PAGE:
There’s been a lot of talk about the polarized world we live in. It seems to be harder and harder for us to talk to each other in a civilized way.
Blame it on what? The economy? Racial division? War? Social media, perhaps?
Maybe a poet can help us sort through the morass with his poem Posting You.
You write: “Is standing on a box and shouting so different.” Is it?
I don’t think so. I think the only difference is your audience gets to be a lot larger and it moves a lot faster. But it’s kind of like, if you go to Hyde Park in England, you see the guy standing there on his box and there’s a crowd around him and you put your two cents out there. The only difference is there’s no shield between you and those people. The Internet is a shield. It gives you that anonymous approach. I think a lot of people say things they wouldn’t otherwise say.
What’s worse the negativity you see in your real life as a police officer or what you see on the Internet?
I think that it is way worse on the internet in the sense of when I’m having an interaction with another human being that’s an opportunity for me. If it’s not somebody who is completely out of their mind or completely wasted on alcohol or drugs, you can usually get to a communication level with most people that you can’t get on the Internet. You don’t have that face-to-face time.
You’ve said that you asked people you arrested what they wanted to be when they grew up. What was that like?
It gave me a chance to remind people who were in these difficult situations that they’re human just like me and that would kind of put us on the level.
But what I learned from it is most people don’t set out for a life of crime that isn’t their plan. A lot of people they just fall into something negative in their life, and they planned on being something else and it’s kind of sad.
Was it difficult to come out as a poet while working at Metro Police?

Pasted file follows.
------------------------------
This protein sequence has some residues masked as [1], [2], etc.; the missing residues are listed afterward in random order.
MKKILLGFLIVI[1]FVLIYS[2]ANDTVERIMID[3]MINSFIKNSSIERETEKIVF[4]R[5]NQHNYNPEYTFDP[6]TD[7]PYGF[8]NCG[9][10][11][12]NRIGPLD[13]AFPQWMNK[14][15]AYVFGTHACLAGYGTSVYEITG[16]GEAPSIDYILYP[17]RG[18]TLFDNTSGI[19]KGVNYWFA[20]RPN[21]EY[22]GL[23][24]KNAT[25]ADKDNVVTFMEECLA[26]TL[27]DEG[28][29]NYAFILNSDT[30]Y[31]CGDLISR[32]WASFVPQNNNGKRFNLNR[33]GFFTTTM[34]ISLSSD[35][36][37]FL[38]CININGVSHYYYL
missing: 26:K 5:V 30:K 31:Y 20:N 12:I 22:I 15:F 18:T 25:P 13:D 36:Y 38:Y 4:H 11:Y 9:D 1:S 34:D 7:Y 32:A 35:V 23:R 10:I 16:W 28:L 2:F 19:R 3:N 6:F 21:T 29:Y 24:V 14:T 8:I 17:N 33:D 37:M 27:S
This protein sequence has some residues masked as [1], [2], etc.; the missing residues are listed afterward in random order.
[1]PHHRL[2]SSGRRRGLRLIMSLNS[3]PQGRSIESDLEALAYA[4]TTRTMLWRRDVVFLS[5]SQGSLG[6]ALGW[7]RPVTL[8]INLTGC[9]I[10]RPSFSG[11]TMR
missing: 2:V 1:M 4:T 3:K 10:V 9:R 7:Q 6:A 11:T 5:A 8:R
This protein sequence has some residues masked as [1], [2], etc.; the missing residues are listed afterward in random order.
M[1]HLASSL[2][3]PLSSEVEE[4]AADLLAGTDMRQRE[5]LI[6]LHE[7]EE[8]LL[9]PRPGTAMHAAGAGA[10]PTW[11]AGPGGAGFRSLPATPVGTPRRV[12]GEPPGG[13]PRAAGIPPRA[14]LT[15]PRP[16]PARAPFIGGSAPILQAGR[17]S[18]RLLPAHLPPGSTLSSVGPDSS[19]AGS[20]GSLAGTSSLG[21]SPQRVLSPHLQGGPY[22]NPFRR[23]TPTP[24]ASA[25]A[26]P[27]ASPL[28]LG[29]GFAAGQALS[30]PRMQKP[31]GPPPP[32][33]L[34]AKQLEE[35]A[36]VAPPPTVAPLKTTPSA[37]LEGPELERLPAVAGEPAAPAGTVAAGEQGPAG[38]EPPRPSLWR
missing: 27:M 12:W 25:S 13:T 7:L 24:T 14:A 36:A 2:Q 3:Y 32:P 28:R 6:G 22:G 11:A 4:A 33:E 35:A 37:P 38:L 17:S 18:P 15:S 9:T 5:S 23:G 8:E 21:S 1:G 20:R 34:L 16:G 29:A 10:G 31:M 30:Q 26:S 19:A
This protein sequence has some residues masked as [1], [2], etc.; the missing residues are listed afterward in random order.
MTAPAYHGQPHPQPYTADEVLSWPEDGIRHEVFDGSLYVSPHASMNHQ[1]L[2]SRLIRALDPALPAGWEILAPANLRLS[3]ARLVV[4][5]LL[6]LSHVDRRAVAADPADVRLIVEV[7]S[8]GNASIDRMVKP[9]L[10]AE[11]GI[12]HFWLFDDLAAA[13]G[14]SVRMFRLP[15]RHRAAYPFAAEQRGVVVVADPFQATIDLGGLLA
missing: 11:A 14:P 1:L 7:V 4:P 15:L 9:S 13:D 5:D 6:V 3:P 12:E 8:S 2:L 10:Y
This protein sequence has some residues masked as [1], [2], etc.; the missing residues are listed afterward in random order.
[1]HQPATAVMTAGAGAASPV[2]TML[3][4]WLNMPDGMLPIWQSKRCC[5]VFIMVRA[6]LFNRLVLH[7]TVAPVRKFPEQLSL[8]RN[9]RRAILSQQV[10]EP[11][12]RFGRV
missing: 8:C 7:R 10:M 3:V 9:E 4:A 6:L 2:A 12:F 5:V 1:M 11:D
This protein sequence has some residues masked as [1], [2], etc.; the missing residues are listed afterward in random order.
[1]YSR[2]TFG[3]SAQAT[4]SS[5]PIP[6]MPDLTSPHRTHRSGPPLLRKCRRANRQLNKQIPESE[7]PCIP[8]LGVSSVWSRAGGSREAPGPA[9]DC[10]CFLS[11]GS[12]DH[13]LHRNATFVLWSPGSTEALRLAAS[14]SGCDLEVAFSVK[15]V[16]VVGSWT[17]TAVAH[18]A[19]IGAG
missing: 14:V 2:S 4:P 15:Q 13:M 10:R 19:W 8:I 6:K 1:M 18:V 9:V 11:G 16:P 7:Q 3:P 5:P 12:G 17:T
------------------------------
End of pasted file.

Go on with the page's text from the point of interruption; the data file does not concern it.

Steve Custer, who I worked for at the time, he kind of gave me the pressure to share poetry with police officers, and I can tell you that was pretty nerve wrecking back then. But I’m glad that he did because I think that anytime we can remind the public and each other of our absolute desire to be human and serve our community and be part of the world, the rest of the world. Even though we have this crazy job, we’re still family men and women. We’re still involved in everything everyone else is involved in. We just see things a little bit differently because of where we cash our check from.
Does your poetry insulate you from the very difficult things you see every day in the field?
The one thing I try to maintain in all of it is – well I can’t help it – I try to maintain a sense of hope. There is in all of it, even the darkest poems I write you’ll usually find that we’re still clinging to our human spirit. You can say the world’s an awful place. I don’t look at the world as an awful place. I look at the world as a beautiful place where sometimes really awful things happen. We wouldn’t have a measure of the greatest of the world, if we didn’t have those awful things.
Harry Fagel reading
7 p.m. Friday, May 27, 2016
En Fuego Cigars, 790 Coronado Center Drive Ste. 150, Henderson,
Phone: (702) 823-2223
Harry Fagel, poet, and Lieutenant (Major Violator Section) with the Las Vegas Metropolitan Police Department
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